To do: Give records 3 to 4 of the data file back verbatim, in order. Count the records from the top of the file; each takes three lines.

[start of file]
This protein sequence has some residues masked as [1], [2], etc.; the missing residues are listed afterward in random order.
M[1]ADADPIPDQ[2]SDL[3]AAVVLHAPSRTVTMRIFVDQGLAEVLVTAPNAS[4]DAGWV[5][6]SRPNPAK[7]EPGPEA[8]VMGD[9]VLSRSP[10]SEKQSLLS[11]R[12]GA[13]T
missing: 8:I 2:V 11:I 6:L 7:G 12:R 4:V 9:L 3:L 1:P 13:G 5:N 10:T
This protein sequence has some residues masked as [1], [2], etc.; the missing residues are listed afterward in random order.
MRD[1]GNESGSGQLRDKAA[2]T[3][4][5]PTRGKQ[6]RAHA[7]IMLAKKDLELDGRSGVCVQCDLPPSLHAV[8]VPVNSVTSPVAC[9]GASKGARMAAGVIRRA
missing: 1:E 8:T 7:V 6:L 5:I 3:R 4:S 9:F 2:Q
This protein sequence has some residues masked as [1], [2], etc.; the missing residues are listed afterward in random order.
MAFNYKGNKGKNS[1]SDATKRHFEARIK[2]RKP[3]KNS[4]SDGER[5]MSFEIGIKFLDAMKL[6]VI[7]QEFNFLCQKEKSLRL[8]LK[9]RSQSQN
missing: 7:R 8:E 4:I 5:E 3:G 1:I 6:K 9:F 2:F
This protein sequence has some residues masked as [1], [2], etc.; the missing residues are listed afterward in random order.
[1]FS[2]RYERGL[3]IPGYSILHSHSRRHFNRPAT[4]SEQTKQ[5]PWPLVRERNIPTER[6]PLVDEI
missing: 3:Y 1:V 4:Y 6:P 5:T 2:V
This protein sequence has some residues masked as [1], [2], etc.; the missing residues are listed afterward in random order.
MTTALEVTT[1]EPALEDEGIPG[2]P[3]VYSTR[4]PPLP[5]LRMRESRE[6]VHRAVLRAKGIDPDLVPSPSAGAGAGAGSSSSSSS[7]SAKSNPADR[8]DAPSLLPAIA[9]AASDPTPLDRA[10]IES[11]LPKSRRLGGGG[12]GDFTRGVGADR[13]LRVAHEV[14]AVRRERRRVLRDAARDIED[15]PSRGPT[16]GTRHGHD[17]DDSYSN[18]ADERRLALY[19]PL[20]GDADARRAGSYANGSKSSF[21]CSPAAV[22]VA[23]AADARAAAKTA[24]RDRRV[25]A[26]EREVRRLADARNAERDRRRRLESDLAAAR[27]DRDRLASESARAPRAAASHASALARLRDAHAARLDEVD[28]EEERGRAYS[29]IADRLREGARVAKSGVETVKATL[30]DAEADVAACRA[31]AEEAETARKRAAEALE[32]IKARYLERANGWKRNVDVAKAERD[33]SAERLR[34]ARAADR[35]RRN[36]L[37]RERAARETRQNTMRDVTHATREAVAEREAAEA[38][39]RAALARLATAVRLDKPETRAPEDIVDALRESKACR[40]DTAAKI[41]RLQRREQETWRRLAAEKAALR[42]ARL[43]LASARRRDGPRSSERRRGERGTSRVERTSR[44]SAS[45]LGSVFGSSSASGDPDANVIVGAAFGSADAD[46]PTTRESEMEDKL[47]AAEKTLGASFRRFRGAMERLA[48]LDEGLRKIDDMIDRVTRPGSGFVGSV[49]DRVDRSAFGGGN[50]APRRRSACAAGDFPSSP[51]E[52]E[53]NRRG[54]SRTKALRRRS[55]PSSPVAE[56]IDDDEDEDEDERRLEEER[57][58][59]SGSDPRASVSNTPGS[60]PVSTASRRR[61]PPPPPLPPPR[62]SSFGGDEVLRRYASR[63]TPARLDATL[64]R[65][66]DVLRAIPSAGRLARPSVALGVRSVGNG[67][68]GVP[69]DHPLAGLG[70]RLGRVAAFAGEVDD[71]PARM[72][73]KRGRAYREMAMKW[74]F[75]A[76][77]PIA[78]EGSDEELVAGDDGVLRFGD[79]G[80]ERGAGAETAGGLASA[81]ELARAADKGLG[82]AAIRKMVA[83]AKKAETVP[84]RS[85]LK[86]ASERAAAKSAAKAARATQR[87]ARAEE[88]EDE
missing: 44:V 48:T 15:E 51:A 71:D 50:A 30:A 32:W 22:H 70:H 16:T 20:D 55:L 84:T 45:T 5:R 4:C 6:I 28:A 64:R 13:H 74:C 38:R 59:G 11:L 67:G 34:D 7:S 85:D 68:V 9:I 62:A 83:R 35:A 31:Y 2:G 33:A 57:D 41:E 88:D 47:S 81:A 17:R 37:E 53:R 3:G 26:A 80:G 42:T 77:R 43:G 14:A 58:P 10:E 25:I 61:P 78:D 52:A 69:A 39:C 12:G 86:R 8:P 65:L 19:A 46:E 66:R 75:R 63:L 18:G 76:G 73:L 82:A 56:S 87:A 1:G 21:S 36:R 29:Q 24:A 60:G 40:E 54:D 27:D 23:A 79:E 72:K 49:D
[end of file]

This protein sequence has some residues masked as [1], [2], etc.; the missing residues are listed afterward in random order.
MAFNYKGNKGKNS[1]SDATKRHFEARIK[2]RKP[3]KNS[4]SDGER[5]MSFEIGIKFLDAMKL[6]VI[7]QEFNFLCQKEKSLRL[8]LK[9]RSQSQN
missing: 7:R 8:E 4:I 5:E 3:G 1:I 6:K 9:F 2:F
This protein sequence has some residues masked as [1], [2], etc.; the missing residues are listed afterward in random order.
[1]FS[2]RYERGL[3]IPGYSILHSHSRRHFNRPAT[4]SEQTKQ[5]PWPLVRERNIPTER[6]PLVDEI
missing: 3:Y 1:V 4:Y 6:P 5:T 2:V